Peace Leading to God

Ephesians 2:17-18

A former president of the Norwegian Academy of Sciences and historians from England, Egypt, Germany, and India have come up with some startling information: Since 3600 B.C. the world has known only 292 years of peace! During this period there have been 14,351 wars, large and small, in which 3.64 billion people have been killed. The value of the property destroyed would pay for a golden belt around the world 97.2 miles wide and 33 feet thick. Since 650 B.C. there have also been 1656 arms races, only 16 of which have not ended in war. The remainder ended in the economic collapse of the countries involved. We look again today at the subject of peace. Last time we saw how Jesus had accomplished peace, by putting to death the enmity between God and Man by interposing Himself as a sacrifice on the cross. This week, we see how that message is spread and what is the result of that spread of the Gospel.

Now, there is one difficulty in the text here, and that is to know what Paul means when he says that Christ has come and preached to the Gentiles. When did Jesus do that? There are very few instances of Jesus even talking to Gentiles in the Gospels. And, in any case, they would not be the people to whom Paul is currently writing. The people Jesus talked to are not the “you who were far off.” Therefore, what Paul must mean is that Jesus preached to the Gentiles at Ephesus through the pastors, evangelists and apostles who were sent by Jesus either in person or by command in the Great Commission. Jesus preaches through pastors and missionaries. Now right there, of course, we have a very important application. To the extent that the pastor is accurate in his handling of the Word of God, that is the extent to which Jesus is preaching through that pastor. Do you think of that when you listen to your pastor? I do not like to talk about my own credibility as a pastor. However, if the Scripture says it, so must I. To repeat myself here: to the extent that I preach accurately the Word of God is the extent to which you are not hearing just me, but the words of Jesus Himself. If I preach the Word of God, then it is no longer I who preach, but Christ who preaches through me. This is not said in order to exalt myself in your opinion. It is said in order to exalt Christ in your opinion, and to exalt the Word of God preached. How do you receive the Word of God? It is very easy to be distracted by the many imperfections of the pastor. In fact, it is easy to say something like this, “The pastor is not living up to what he is supposed to do. Therefore, I am not obligated to listen to what he says.” I’ve got some news for you. By that argument, you should listen to no pastor whatsoever since no pastor lives up to what he is supposed to do or be. Again, I say this to exalt Christ in your eyes: do not pay heed so much to the messenger as to the message. It is the message that is important, not the messenger. So, I plead with you, do not let my many failings blind you to the fact that it is Jesus who is preaching to you through me, if I preach the Word of God. Of course, this means that you must be Bereans. That is, you must read your Bibles to see if what I say is true. Search the Scriptures. That is your responsibility as Christians of the kingdom.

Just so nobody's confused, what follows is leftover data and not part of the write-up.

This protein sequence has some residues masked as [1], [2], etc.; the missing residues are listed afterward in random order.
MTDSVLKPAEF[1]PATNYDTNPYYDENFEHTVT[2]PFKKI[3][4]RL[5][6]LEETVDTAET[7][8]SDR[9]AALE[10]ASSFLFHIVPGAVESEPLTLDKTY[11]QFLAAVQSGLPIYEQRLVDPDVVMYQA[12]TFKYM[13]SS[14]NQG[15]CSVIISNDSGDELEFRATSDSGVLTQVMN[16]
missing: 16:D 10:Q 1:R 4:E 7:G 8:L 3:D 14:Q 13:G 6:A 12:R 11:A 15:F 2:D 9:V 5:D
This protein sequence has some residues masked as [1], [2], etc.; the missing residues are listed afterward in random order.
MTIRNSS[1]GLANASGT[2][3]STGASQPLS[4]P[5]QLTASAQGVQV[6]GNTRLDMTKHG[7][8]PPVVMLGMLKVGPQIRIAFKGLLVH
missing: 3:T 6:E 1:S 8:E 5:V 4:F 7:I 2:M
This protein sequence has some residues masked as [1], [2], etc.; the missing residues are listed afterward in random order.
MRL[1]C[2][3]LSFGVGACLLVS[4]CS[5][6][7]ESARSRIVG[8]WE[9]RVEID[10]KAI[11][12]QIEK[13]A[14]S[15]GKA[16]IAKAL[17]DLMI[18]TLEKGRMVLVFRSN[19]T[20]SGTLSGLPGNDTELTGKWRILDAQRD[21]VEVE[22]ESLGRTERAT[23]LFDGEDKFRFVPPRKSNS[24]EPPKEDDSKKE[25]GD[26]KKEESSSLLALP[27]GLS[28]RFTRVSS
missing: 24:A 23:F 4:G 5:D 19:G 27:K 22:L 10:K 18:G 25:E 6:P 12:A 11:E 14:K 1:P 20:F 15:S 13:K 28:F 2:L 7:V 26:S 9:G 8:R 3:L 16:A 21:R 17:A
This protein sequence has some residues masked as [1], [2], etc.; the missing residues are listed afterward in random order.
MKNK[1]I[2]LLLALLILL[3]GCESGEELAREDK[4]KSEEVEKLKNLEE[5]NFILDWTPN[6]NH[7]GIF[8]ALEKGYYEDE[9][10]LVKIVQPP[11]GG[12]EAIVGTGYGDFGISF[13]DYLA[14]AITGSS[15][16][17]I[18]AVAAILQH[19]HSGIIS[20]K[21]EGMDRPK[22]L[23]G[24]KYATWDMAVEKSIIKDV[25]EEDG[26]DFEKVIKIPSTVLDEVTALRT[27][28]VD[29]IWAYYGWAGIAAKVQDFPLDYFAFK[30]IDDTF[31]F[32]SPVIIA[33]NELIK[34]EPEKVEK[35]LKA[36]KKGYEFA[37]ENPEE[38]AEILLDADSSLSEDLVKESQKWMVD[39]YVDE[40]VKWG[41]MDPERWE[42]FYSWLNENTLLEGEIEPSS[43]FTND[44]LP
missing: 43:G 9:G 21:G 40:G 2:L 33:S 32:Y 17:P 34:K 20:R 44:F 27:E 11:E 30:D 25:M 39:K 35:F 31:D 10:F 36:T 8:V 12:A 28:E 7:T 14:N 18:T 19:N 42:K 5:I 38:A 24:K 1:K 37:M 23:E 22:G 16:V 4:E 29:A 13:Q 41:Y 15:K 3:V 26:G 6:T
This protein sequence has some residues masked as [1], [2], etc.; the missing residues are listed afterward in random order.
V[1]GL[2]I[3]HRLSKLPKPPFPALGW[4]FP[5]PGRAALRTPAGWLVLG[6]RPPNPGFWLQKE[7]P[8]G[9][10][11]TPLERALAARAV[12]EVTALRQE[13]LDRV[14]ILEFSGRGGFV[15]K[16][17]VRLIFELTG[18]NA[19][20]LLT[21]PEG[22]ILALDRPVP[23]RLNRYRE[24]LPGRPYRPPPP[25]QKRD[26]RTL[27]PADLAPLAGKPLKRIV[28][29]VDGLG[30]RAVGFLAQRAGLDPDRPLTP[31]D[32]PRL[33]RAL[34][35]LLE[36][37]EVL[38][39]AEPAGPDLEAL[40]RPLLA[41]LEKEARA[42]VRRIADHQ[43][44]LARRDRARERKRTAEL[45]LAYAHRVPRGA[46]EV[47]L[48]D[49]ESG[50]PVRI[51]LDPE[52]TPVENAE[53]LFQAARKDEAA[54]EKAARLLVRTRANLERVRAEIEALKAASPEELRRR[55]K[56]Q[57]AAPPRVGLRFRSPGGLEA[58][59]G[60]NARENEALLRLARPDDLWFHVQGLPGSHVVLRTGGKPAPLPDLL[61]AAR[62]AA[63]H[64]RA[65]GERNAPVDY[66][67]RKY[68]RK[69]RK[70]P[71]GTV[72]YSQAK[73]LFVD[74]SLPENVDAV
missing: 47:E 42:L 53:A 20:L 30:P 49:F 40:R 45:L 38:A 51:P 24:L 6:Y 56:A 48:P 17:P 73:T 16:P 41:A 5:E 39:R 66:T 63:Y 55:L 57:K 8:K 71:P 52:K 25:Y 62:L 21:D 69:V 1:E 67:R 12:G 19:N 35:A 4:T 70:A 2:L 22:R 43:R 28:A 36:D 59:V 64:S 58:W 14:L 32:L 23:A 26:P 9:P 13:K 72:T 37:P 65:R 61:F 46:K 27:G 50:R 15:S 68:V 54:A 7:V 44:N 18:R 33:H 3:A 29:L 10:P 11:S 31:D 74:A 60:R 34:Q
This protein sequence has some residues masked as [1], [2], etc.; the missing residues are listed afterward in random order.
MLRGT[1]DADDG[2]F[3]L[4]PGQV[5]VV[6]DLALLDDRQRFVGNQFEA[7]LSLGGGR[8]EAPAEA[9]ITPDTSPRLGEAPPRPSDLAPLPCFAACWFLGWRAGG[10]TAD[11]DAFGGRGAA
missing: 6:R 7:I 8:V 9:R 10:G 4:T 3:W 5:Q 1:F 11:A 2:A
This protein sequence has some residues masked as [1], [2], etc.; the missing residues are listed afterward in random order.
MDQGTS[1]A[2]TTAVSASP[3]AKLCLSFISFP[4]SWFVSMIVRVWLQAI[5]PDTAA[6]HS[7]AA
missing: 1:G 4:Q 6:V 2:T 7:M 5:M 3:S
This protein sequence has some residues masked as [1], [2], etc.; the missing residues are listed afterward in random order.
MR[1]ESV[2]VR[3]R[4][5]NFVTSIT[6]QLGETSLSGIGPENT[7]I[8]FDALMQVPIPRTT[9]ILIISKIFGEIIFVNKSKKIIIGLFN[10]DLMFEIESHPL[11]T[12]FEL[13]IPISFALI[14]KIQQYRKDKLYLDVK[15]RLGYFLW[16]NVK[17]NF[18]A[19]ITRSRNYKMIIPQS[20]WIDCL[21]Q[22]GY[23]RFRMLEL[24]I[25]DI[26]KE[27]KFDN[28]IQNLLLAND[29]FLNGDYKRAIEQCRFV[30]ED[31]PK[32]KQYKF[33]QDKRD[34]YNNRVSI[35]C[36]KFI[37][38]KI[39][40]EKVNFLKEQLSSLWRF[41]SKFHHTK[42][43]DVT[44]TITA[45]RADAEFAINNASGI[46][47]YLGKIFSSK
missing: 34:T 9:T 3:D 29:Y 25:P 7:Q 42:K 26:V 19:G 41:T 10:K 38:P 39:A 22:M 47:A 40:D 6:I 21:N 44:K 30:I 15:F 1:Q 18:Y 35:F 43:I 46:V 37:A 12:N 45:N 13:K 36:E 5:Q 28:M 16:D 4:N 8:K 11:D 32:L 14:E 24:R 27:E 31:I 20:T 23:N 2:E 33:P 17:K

What is the message that I preach? I preach peace in the Person and Work of Jesus Christ. I preach that Jesus Christ is the only way to access the Father. Notice here that Jesus is the way both for Jews and for Gentiles. The Gentiles, of course, are the ones described as “far off.” They were far from God, since they did not have the OT revelation. The Jews are the ones who were near. They had the law, and they had the covenant of grace with God. But what happened? When Jesus Christ came, He introduced THE way of peace. No longer could peace come by way of the OT sacrifices. Even those sacrifices were not enough to take away sin. But what is even more important for our purposes is to note that it is no longer enough to belong to the people of Israel. You need to belong to Jesus. If you were an Israelite at the time, you were closer to God than many pagans were. But close is not enough without getting the cigar, as the saying goes. You can so close to getting the airport on time. But if you miss the flight, you are no better off than someone who forgot the flight entirely. So, it does not matter whether you are far or near, you need Jesus.

But the corresponding truth is also vital: it does not matter how far away you were, you can still have peace with God by the blood of Christ. Christ’s sacrifice can make the foulest sinner clean. And Christ’s peace is more powerful than the worst world war. There hasn’t been much peace on earth. But when Christ came to earth, the angels proclaimed that peace has come. People can again have peace with God. And, as we saw last time, that means peace with one another. Christ’s Gospel is preached not only from this pulpit, if I preach the Word of God, but it is preached whenever reconciliation takes place in your lives. People will see that and say, “There is no earthly reason why those two people should ever be getting along, but they are. What in the world made that happen?” People will ask that question.